Dear alumni/ae and friends,
To paraphrase a song from my youth by Bob Dylan, “the times they are a-roiling.” From natural disasters in Texas, Florida, Puerto Rico and the Caribbean, Mexico and beyond to human-made carnage in Nevada and Tennessee, it seems as though we have no relief from the constant barrage of violence that we have been living with in our times. I find myself sipping despair and hopelessness with my morning coffee until I remember that I was not raised that way; I was not raised to live in such a desolate place.
It takes more than a “don’t worry, be happy” faith or sense of resilience to begin to stand up and resist this despair. It takes more than prayer and fasting—though these meditative practices help us center and ready ourselves for the challenges that we face. It takes a deep, fierce, robust and at times ornery faith that refuses to believe that the world as it is now is the world that we will have to live in for our futures. This kind of faith takes a village of folks—a community—that understands that amidst
tragedy and horror we must turn to a warp-speed spirituality and soul-deep commitment to justice that absolutely refuses to bow down to injustice or surrender to the wastelands of hopelessness.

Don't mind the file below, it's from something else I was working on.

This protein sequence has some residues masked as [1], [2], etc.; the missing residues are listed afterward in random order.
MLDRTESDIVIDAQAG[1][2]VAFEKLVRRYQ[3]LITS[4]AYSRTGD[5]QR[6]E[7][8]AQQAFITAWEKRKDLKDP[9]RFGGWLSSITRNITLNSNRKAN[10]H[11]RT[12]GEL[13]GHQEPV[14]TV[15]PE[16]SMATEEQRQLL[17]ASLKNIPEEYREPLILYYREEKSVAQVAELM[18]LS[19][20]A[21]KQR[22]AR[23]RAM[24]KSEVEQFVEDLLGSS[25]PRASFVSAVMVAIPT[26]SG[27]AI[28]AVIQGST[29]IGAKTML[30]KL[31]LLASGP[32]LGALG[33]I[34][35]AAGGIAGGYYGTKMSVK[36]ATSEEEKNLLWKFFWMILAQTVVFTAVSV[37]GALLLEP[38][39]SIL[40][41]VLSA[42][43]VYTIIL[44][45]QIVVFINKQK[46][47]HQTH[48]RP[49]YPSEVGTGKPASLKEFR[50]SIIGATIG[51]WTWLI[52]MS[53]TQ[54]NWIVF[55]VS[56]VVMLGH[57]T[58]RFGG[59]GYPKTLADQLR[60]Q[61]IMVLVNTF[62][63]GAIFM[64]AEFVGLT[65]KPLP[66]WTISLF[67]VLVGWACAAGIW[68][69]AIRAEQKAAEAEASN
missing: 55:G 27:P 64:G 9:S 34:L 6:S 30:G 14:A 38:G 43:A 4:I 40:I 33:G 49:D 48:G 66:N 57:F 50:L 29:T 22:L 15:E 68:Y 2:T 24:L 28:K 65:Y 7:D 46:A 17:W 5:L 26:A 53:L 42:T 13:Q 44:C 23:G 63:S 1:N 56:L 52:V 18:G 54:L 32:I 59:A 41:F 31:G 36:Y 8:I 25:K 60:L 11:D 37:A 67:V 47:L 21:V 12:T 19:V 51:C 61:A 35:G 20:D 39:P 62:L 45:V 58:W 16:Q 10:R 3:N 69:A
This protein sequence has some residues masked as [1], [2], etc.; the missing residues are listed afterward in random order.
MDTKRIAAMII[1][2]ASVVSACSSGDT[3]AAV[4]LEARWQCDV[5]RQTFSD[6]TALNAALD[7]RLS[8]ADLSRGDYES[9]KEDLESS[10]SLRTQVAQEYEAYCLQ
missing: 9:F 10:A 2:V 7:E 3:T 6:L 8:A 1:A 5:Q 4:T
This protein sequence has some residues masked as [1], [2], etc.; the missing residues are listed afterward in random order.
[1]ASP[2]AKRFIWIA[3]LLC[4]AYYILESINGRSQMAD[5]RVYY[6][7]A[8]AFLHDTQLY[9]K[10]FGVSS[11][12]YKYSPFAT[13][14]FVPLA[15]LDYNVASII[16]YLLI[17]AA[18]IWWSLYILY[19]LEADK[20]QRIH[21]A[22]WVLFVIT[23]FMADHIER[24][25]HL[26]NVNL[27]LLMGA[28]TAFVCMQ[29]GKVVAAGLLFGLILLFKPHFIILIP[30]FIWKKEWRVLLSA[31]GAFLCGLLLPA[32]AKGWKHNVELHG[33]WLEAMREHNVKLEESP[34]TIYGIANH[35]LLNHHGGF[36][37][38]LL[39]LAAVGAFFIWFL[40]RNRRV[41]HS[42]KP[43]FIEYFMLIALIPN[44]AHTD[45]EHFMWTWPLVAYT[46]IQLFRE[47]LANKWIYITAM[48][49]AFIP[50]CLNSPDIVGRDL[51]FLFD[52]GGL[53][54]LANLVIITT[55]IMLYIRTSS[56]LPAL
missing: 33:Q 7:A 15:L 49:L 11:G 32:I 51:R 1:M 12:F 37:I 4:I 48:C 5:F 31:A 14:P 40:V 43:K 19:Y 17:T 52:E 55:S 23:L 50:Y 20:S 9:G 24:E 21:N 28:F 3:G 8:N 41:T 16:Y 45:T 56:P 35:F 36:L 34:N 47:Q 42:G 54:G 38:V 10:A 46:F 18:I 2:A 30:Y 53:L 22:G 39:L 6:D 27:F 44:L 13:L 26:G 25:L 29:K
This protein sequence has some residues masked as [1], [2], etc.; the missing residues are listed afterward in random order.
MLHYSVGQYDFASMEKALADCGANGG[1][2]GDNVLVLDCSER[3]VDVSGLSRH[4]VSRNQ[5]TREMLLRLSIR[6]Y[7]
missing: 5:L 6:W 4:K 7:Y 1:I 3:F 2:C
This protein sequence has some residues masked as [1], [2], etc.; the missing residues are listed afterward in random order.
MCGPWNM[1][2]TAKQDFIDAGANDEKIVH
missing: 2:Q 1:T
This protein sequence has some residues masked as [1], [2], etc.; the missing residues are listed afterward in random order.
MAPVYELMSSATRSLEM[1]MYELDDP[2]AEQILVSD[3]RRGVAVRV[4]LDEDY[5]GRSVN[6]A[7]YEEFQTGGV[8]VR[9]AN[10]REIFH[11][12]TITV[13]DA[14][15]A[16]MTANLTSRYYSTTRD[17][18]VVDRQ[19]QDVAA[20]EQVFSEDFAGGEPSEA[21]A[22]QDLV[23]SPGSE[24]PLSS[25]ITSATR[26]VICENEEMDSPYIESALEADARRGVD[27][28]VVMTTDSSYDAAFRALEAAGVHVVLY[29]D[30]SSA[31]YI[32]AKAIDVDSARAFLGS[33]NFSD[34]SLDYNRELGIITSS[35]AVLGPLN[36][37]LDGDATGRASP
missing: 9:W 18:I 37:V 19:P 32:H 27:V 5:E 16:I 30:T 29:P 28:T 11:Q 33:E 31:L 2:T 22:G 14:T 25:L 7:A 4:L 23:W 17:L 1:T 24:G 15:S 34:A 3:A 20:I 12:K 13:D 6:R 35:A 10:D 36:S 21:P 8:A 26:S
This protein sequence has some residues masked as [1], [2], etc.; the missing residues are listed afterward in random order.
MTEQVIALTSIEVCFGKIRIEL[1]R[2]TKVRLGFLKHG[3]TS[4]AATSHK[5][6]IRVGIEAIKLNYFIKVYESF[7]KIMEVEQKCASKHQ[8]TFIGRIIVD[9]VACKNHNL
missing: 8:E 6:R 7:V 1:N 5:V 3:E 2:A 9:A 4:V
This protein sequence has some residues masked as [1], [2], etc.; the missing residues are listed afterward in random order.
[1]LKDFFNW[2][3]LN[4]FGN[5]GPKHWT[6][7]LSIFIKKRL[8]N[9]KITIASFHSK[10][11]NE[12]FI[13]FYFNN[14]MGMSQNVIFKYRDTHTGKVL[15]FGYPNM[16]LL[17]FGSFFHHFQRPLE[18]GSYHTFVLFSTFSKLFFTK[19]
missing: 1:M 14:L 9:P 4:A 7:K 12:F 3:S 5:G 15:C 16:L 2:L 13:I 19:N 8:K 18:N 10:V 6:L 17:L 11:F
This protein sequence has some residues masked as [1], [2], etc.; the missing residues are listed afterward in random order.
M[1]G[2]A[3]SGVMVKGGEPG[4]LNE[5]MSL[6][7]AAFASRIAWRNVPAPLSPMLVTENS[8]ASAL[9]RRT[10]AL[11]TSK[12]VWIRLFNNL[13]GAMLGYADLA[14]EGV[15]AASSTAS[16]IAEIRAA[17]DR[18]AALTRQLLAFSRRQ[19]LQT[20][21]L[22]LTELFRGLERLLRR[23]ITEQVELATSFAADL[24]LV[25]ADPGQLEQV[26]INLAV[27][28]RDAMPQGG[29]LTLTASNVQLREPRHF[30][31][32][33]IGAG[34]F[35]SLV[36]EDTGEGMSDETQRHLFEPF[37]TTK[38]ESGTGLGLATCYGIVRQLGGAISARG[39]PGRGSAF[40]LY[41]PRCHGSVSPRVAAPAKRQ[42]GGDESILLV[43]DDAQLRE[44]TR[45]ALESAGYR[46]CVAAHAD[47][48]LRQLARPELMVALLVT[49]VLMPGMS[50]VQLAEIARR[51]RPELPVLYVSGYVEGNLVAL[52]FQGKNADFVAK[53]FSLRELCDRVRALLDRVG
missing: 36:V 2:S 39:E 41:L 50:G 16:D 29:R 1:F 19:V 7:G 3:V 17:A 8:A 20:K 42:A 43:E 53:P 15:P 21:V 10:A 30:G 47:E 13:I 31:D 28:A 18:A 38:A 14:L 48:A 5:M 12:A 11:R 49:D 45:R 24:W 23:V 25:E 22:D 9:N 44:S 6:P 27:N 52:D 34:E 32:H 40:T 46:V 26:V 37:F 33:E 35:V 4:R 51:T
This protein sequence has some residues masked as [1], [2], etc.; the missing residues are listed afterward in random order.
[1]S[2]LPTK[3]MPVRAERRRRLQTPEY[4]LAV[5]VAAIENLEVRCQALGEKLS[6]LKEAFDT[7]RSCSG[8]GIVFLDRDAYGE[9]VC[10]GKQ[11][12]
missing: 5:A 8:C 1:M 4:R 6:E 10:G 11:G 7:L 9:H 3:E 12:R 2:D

As we all turn to face the ways in which we must continue to build communities that face the tragedies and disasters that come in our personal lives and neighborhoods, as well as those far beyond the circle of people we know, we must gather together to build bridges rather than fortresses of fear. This takes more than hurling rhetoric, tweets or paper towels in the face of human suffering, fear and tragedy. We must find ways to reach out to each other, with our differences as gifts to offer one another, and begin to see each other as flesh and
blood rather than as stereotypes and innuendos.
Let’s build communities that seek to gather us all in, rather than build silos of lonely isolation masquerading as joy and fulfillment. Our lives can be richer and fuller as we build these communities. They will help us to bring genuine comfort to those who are afflicted, to live into the best of the rich diversity that is our human family, and to give us guideposts for hope.
Emilie M. Townes
E. Rhodes and Leona B. Carpenter Chair
Professor of Womanist Ethics and Society
Stacey Floyd-Thomas is among 11 new endowed chairs celebrated.
View photos from the Public Theology and Racial Justice Collaborative launch at the Ruby.
Relevant Religion series on meanings and implications of the Holocaust led by
Jay Geller begins Oct. 18.